The Sunlight Pilgrims by Jenni Fagan
It’s the year 2020, and the melting of the polar icecaps has finally caused incontrovertible damage. “All that fresh water is flooding the oceans, reducing salinity,” which in turn increases the potential for extreme winter conditions. “The northern British Isles are mainly frozen over, with icebergs at the furthest tip of the Orkney Islands,” the news reports. “Another iceberg — the biggest ever recorded outside the arctic — has entered an area of Scotland called Clachan Fells…we are not sure how many fatalities this harsh weather will create, but thousands and thousands of people are dying due to dangerous conditions, and this is only the beginning.”
Jenni Fagan’s intriguing The Sunlight Pilgrims follows Dylan MacRae to Clachan Fells from London after the untimely deaths of his mother Vivienne and grandmother Gunn. Dylan’s life revolved around their family business operating Babylon, an art-house cinema in Soho (he even lived in the theatre), and he was devastated to learn that the building was to be repossessed after Vivienne and Gunn’s passing. Upon discovering they left him the keys to a mobile home in the rural Clachan Fells, Dylan journeys north with their ashes in an effort to learn about his family’s history.
There, Dylan quickly falls in love with his neighbor Constance, a single mother whose confidence and sense of emotional survivalism proves irresistible. Her daughter, Stella, is a gawky twelve year-old in the throes of a difficult adolescence, and is rendered expertly by Fagan as a miniature version of her mother: a heartfelt dreamer with a sense of self that could rival the fears of doomsday that permeate the air.
Stella was born a boy, and began transitioning a year ago. In Stella, Fagan has created such a compelling character that the graceful handling of her story actually negates the environmental concerns around her. In one of The Sunlight Pilgrims many segues into its characters’ inner monologues, Stella ruminates on what she’s certain her male doctor will say about her needs to be who she really is:
Once [her doctor] has reassured himself that she understands there is no decision about her body that she will ever make all on her own, that it will be teams of others, or singles, or surveys, or down to questions of budget or protocol, once he sees that register in her eyes he’ll be satisfied. He’ll sit back and watch her absorb the power he has over whether she can be a true thing or not.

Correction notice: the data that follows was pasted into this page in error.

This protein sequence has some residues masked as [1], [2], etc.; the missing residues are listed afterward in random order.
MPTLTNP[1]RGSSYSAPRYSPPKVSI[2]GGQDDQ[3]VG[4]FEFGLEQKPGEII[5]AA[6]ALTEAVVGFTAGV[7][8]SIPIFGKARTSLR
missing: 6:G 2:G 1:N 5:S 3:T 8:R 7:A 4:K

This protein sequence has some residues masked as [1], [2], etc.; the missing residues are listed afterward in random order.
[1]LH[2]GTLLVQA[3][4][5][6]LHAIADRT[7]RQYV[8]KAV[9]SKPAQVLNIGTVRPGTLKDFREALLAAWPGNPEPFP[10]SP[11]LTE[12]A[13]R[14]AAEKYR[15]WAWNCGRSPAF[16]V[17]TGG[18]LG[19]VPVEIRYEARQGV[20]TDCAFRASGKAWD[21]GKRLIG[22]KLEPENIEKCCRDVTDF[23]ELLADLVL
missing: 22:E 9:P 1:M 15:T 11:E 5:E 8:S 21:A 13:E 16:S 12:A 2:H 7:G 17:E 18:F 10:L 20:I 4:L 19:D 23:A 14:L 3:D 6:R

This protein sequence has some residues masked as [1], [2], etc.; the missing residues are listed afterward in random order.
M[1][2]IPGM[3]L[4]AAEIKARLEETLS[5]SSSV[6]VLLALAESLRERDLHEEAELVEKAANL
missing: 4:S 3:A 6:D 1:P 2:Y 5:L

The Sunlight Pilgrims is full of these chillingly affecting moments of maturity and understanding of a transgender person’s uphill battle for what essentially should be the most normal thing there is. In this matter, the novel is a triumph, and Stella is a beacon of hope, awareness and empathy.
But, why melt the icecaps to get here? Despite some interesting background to Dylan and Constance, The Sunlight Pilgrims is wholly Stella’s story, and that story is incongruous with the novel’s apocalyptic happenings. Why bury an important, finely-rendered character in five feet of snow? It’s a stretch to connect Stella’s conflict thematically with the rest of the novel. The weather anomalies cause certain atmospheric effects, like the parhelion, where ice-crystals make the sun appear to be three orbs in the sky; one could try to elucidate this symbol in tandem with Stella, as “light soaks into her chromosomes”, but it all seems reductive. It is curious to read a girl so confidently dreaming of the woman she’ll finally get to grow into as the thermometer is dropping by the minute, almost oblivious of how “the world threatened to end each day,” but as a complete novel The Sunlight Pilgrims does not add up. All this leads to an abrupt, arbitrary ending, and it’s difficult not to think that Stella deserves better.